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Two little-known things that experienced Texas medical malpractice lawyers know about expert reports

Hiring an experienced Texas medical malpractice attorney could mean the difference between winning a recovery versus dismissal right out of the gate

Texas law is rather unfriendly to medical malpractice plaintiffs, imposing some tough standards to be overcome near the beginning of cases.

The major hurdle is at 120 days after each hospital, doctor, or healthcare provider files an answer in a new medical negligence lawsuit. This deadline requires plaintiffs to produce one or more expert reports that provide defendants with fair notice of the allegations against them and trial courts with an indication that the claim has merit.

These preliminary expert reports—called Chapter 74 reports—must identify the standard of care and how each healthcare provider didn’t meet it. While not all expert reports must be written by physicians—some may written by nurses, pharmacists, or academics—at least one physician expert is necessary to connect the dots between the mistakes of the healthcare providers and how they caused injury or death to the patient.

One of the challenges for plaintiffs in obtaining the necessary Chapter 74 reports by the deadline is the discovery stay imposed by Texas Civil Practice & Remedies Code Section 74.351. Until there’s an “adequate” expert report (which is frequently objected to and debated by defendants), plaintiffs are stripped of discovery tools to complete their investigation into the case, other than obtaining medical records. This means no subpoenas, depositions, production of hospital policies and procedures, or really anything else.

As a result of the discovery stay and the preliminary nature of Chapter 74 expert reports, appellate courts have given experts some flexibility on the information they can rely on to inform their opinions.

Hearsay is okay

One area that I have found both interesting and helpful is that, in many instances, experts are allowed to rely on hearsay statements as a basis for the Chapter 74 reports. That’s what the Texas Supreme Court concluded in a published opinion styled In re Christus Spohn Hosp. Kleberg, 222 S.W.3d 434, 440 (Tex. 2007).

This means that Chapter 74 experts can rely on interviews with patients or family members, diaries, or other informal documents to fill in the information gaps that plague medical records.

Reasonably prudent physicians

Another area of flexibility afforded to Chapter 74 experts concerns their opinions on what would have likely happened if the malpractice or mistakes hadn’t occurred.

Frequently, experts have opinions that, for example, if a registered nurse had informed a physician of additional information, then the physician would have made different decisions or orders that would’ve led to a safe outcome for the patient.

For instance, I’ve had a number of birth injury cases where nurses didn’t inform the OB/GYN doctors of a lack of fetal movement or decelerations on the fetal monitor strip. Experts believed that the OB/GYN physicians would’ve ordered an emergency delivery by C-section if the nurses had provided them with that additional information.

Healthcare defendants really hate that type of testimony. They fight tooth and nail to say that it is speculative and that no one really knows what another healthcare provider would’ve done in the circumstances described in an expert report.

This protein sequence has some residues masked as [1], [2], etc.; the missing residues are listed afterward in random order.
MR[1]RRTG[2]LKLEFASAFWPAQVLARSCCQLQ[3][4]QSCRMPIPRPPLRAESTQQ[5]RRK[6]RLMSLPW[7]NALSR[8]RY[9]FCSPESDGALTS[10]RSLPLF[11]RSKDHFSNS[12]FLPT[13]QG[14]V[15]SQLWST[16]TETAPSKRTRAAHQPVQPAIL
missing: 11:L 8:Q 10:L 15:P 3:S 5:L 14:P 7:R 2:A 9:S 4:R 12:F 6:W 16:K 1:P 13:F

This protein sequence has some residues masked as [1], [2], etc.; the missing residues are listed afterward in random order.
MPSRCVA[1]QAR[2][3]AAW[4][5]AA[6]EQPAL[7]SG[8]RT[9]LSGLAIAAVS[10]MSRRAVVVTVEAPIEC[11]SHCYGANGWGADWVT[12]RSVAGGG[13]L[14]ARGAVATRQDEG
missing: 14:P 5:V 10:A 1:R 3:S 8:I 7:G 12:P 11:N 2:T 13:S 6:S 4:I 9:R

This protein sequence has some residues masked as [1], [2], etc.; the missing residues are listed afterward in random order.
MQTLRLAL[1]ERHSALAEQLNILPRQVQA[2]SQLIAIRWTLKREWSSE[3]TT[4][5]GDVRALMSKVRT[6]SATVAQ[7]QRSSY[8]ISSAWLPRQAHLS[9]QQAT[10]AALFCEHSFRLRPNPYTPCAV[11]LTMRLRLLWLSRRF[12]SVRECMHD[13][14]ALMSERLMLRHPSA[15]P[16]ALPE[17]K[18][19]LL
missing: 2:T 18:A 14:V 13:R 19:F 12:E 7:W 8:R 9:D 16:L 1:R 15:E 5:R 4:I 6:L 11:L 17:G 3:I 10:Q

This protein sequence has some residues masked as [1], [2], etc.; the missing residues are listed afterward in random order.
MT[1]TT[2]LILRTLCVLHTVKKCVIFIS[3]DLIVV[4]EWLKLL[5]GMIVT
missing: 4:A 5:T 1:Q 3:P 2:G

Appellate courts have generally sided with plaintiffs on these disputes, holding that physician experts are entitled to form opinions as to what a reasonably prudent physician or specialist would’ve done if the negligent care had not occurred. Houston’s Fourteenth Court of Appeals agreed with this analysis in an important decision styled Methodist Hospital v. Shepherd-Sherman, 296 S.W.3d 193, 200 (Tex. App.—Houston [14th Dist.] 2009, no pet.).

When it comes to medical malpractice claims, experience matters

These types of challenges and counter-techniques are just a few of the reasons why it’s important for people seriously injured from healthcare mistakes to hire Texas attorneys with significant experience in handling medical malpractice lawsuits.

We are here to help

If you or a loved one has been seriously injured by hospital or physician care, then the experienced medical malpractice attorneys at Painter Law Firm, in Houston, Texas, are here to help. Click here to send us a confidential email via our “Contact Us” form or call us at 281-580-8800.

All consultations are free and, because we only represent clients on a contingency fee, you will owe us nothing unless we win your case. We handle cases in the Houston area and all over Texas. We are currently working on medical malpractice lawsuits in Houston, The Woodlands, Sugar Land, Conroe, Dallas, Austin, San Antonio, Corpus Christi, Bryan/College Station, and Waco.

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Robert Painter is a medical malpractice attorney at Painter Law Firm PLLC, in Houston, Texas. He is a former hospital administrator who represents patients and family members in medical negligence and wrongful death lawsuits against hospitals, physicians, surgeons, anesthesiologists, and other healthcare providers. A member of the board of directors of the Houston Bar Association, he was honored, in 2018, by H Texas as one of Houston’s top lawyers. In May 2018, the Better Business Bureau recognized Painter Law Firm PLLC with its Award of Distinction.

Robert Painter is an award-winning medical malpractice attorney at Painter Law Firm PLLC, in Houston, Texas. He is a former hospital administrator who represents patients and family members in medical negligence and wrongful death lawsuits all over Texas. Contact him by calling 281-580-8800 or emailing him right now.


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